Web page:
4. Description The hovercard widget can be used to display a popup with remote content, which is attached to a trigger element. Example @todo Usage The hovercard widget is initialized by including the widget key attribute on a link: <a href='...' data-ipsHover>Hover on me</a> The URL that the link points to is also the URL that is called to fetch the hovercard content, by default. Options target (String; optional) If a URL other than the link's href should be used to load the hovercard content, it can be specified in this option. content (Mixed; optional) Sets the content of the hovercard. If a selector is provided, the contents of the matching element will be inserted into to hovercard. Alternatively, a string can be supplied which will be inserted into the hovercard. Using this option means remote content won't be loaded by the hovercard. timeout (Number; optional; default 0.75) The number of seconds between the user hovering on the element and the hovercard beginning to load (and conversely, hiding when the mouse leaves the element). attach (Selector; optional) The element that the hovercard will be attached to. If not specified, the element that the widget is initialized on will be used. width (Number; optional; default 300) The width in pixels at which the hovercard will display. onClick (Boolean; optional; default false) If true, the hovercard will be activated only when the user clicks on the element. By default, the hovercard will show on hover.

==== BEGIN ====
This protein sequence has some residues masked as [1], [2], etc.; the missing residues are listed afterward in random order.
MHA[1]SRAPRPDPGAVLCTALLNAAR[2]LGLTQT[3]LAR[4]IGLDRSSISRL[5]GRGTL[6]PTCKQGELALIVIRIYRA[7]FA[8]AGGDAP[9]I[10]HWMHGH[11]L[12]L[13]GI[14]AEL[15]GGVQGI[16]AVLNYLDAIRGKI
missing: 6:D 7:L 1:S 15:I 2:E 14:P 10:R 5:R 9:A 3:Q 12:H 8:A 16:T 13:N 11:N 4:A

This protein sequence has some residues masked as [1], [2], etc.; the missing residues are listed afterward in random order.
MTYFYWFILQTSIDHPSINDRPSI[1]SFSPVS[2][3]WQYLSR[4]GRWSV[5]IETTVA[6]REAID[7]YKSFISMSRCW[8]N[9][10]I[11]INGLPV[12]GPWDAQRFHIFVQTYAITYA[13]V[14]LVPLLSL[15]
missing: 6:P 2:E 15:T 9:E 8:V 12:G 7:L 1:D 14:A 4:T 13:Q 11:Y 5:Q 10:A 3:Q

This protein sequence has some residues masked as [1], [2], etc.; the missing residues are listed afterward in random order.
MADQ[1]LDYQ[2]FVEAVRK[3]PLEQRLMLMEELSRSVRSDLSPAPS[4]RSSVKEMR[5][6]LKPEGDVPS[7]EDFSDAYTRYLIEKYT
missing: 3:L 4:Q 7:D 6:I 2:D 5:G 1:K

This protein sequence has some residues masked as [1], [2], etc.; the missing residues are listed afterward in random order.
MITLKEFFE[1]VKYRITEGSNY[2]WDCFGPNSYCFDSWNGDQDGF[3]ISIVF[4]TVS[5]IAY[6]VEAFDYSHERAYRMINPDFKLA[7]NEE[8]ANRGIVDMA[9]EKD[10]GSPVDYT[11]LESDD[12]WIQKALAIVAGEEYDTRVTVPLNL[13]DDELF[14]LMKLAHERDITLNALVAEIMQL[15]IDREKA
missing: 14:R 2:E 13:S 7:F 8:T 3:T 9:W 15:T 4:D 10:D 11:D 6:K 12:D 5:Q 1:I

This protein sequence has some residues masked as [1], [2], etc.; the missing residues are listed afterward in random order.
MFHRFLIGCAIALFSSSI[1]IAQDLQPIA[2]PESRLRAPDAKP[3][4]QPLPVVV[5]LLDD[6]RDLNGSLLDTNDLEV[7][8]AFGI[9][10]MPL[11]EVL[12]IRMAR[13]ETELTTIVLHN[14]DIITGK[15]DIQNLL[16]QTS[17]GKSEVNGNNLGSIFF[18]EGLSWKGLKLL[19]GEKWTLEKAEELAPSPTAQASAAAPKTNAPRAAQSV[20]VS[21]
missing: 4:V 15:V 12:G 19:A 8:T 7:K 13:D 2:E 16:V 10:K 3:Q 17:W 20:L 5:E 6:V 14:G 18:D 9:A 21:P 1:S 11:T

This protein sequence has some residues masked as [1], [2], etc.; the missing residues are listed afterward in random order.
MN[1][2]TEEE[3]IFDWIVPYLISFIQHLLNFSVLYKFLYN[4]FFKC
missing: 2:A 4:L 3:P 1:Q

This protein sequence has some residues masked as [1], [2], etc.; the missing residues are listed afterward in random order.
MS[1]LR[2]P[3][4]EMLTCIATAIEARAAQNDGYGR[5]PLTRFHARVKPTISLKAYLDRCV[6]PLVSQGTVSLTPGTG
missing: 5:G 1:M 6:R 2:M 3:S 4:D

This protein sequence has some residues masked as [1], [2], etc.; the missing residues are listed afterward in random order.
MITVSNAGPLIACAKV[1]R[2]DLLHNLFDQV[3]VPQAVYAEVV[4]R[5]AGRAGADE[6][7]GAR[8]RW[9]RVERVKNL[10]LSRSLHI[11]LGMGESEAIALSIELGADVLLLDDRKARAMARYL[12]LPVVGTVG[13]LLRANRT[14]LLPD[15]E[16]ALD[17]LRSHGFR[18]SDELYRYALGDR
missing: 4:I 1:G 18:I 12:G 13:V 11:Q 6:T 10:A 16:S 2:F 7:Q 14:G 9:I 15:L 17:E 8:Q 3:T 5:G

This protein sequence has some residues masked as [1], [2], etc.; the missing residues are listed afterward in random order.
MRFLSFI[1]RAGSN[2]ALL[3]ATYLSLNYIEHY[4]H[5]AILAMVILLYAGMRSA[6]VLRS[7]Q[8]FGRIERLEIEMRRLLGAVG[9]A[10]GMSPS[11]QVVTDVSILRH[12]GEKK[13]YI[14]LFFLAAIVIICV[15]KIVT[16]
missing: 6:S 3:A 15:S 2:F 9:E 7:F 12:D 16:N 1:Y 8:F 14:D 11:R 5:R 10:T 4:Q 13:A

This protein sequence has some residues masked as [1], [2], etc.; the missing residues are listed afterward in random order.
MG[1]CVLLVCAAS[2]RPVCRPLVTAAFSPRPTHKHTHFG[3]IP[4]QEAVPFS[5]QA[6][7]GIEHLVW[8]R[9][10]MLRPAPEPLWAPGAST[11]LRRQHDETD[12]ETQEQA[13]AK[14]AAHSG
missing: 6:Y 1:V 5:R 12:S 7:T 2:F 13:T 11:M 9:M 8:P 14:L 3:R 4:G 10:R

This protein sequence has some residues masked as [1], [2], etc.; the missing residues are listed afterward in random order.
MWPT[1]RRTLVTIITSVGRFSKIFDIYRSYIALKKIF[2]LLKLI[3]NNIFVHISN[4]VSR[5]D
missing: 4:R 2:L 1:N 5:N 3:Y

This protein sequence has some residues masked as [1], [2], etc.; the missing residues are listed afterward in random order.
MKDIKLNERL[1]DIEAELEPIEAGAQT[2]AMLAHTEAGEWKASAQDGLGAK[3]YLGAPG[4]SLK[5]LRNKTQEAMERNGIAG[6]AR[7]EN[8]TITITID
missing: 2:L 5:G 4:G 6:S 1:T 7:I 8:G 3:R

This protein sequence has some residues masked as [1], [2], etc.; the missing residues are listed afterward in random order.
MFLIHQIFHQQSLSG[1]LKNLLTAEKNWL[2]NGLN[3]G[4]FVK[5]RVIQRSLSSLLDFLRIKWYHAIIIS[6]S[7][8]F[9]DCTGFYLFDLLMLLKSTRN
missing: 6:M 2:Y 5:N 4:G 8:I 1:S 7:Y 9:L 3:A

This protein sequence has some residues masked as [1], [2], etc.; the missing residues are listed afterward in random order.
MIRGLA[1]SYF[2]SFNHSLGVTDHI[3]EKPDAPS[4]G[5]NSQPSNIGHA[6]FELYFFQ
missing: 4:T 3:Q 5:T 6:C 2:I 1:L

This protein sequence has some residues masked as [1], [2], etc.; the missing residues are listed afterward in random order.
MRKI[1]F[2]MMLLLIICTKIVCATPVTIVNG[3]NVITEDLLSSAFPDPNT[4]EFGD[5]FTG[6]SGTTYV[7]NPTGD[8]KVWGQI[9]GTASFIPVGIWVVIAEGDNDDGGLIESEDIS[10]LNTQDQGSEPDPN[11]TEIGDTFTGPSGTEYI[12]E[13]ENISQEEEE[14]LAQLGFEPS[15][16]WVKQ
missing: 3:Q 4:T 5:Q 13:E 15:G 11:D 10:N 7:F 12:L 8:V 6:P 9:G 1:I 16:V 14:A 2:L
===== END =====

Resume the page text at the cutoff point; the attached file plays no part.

5. Description The flashMsg widget can be used to display a 'flash message' to the user - a short notification that appears on the screen for a few seconds, before disappearing. It is commonly used for 'success' messages when an action occurs. Example @todo Usage A flash message can be created with the data API, as follows: <span data-ipsFlashMsg data-ipsFlashMsg-text='My message'> The element used with this method is not important; the widget will not interact with the element in any way. However, in most cases, flash messages will be created on the fly in response to user actions, so the more common use will be calling them programatically. This can be done in javascript modules with the following code: ips.ui.flashMsg.show('My message'); Flash messages can be automatically created in two additional ways: Cookies - set a cookie with the key flmsg. The cookie will be deleted after the message displays. URL - pass the parameter flmsg in the page URL, with the value being the message to show. The value should be URL encoded. Options text (String; required) The text to display in the flash message. A sentence or two maximum is recommended. extraClasses (String; optional; default 'ipsPad') A space-separated string of extra CSS classnames that will be applied to the flash message box. timeout (Number; optional; default 2) The number of seconds for which this flash will be shown before hiding itself. Events closeFlashMsg.flashMsg Hides the currently-shown flash message. If any messages are queued, the next will be shown automatically.